Asteroid as big as the one that created Arizona's Meteor Crater - MyFoxAustin.com | KTBC Fox 7 | News, Weather, Sports

Asteroid that flew by Earth as big as the one that created Arizona's Meteor Crater

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TEMPE, Ariz. -

An asteroid made a fly-by Friday, coming within 17-thousand miles of earth. That's closer than some of the satellites in orbit right now.

We watched the fly-by with an ASU professor.

There hasn't been an asteroid this big and this close to earth in recorded history. NASA put together an animation showing its path. It crosses Antarctica, which is why you wouldn't be able to see it from here.

In fact, it's so far away you can only see it with a telescope.

"Even though 45 meters in size, sounds very big in the grand scheme of things, it is pretty small," says Professor Dave Williams.

In this NASA image taken from an earth telescope, you can see the asteroid moving across the sky. It's more than 17,000 miles away from earth and that big line is a satellite passing by.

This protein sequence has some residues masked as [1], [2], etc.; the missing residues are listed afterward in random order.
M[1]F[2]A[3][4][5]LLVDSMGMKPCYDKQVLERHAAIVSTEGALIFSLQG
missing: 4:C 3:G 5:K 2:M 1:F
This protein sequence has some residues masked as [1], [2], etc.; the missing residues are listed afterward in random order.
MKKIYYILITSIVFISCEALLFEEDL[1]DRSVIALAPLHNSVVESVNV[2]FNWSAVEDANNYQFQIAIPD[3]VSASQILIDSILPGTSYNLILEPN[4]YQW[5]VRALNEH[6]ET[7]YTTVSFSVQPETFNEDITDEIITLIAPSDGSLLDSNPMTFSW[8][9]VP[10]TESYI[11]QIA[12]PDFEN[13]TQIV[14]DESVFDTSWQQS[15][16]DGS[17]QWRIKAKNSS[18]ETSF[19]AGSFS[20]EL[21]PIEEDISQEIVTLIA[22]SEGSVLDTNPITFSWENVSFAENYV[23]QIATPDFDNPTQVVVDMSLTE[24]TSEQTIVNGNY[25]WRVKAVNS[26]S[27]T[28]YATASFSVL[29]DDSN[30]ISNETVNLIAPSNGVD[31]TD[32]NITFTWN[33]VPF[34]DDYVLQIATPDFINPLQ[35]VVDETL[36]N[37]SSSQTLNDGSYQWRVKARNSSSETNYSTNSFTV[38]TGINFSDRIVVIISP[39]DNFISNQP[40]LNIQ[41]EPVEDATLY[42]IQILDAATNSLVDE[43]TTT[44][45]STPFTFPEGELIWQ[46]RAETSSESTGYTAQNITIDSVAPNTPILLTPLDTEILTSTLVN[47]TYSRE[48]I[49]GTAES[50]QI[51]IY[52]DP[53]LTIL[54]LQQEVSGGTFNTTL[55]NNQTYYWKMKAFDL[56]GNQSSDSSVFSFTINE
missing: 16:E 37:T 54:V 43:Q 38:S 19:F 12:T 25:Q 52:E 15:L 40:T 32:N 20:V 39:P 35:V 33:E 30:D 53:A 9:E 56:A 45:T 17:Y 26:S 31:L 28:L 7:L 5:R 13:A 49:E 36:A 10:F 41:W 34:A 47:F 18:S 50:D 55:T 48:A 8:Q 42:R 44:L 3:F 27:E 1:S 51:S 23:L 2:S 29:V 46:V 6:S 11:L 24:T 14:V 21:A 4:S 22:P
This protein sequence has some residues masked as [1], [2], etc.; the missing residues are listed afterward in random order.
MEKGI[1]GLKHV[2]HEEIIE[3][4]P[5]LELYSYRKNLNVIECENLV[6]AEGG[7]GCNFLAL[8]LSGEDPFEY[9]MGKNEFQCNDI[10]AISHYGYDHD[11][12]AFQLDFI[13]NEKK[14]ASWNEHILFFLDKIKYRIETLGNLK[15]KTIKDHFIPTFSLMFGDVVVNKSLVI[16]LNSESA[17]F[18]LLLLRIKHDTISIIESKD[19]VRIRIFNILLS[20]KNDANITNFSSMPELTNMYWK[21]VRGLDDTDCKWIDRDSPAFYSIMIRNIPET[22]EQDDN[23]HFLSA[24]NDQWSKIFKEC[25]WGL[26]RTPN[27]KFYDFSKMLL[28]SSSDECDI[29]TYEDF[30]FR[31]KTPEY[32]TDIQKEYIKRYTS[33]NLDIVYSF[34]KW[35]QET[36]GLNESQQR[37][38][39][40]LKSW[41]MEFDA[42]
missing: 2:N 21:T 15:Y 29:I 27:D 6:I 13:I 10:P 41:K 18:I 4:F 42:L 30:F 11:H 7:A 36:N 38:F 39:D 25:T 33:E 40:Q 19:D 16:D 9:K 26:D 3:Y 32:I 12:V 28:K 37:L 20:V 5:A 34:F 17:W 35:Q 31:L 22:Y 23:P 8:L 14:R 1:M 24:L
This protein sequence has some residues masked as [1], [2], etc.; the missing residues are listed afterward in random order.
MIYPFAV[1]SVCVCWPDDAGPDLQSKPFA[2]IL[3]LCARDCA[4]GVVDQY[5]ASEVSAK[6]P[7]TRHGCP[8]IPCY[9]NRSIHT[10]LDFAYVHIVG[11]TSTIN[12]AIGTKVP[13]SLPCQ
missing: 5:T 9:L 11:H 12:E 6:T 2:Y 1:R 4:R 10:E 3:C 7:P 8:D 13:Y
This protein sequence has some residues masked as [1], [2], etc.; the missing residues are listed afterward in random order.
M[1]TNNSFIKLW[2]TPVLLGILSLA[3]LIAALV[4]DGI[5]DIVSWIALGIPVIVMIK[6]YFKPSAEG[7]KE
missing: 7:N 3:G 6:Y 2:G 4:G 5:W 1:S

Here another image showing its path. It's actually closer to earth than some satellites.

It's believed to be as big as the meteor that created Arizona's Meteor Crater 50,000 years ago.

"It happens to be the largest asteroid that has flown by in historical times, that people have been able to actually study and be here to actually see," says Williams.

ASU professor Dave Williams is part of a team that sent a spacecraft to study two large objects, known as protoplanets, in the asteroid belt between Mars and Jupiter.

He says having one pass by earth this closely could be a boon to scientists who are looking to protect earth from any future impacts.

"For any asteroid, I think particularly all of the near earth objects, of which there are 10,000 or so, there are probably 4,700 that are in potentially hazardous orbit, so any opportunity to study one of these is important," says Williams.

"These things can be a threat but there is also the potential for them to be a resource. There has been a couple of companies formed with the last year whose objective is go out identify and mine these near earth asteroids for resources."

Professor Williams is part of an ASU and U of A team that is developing a spacecraft that will actually travel to asteroids and collect a sample.

It is a 14-year mission that is expected to launch in 2016.

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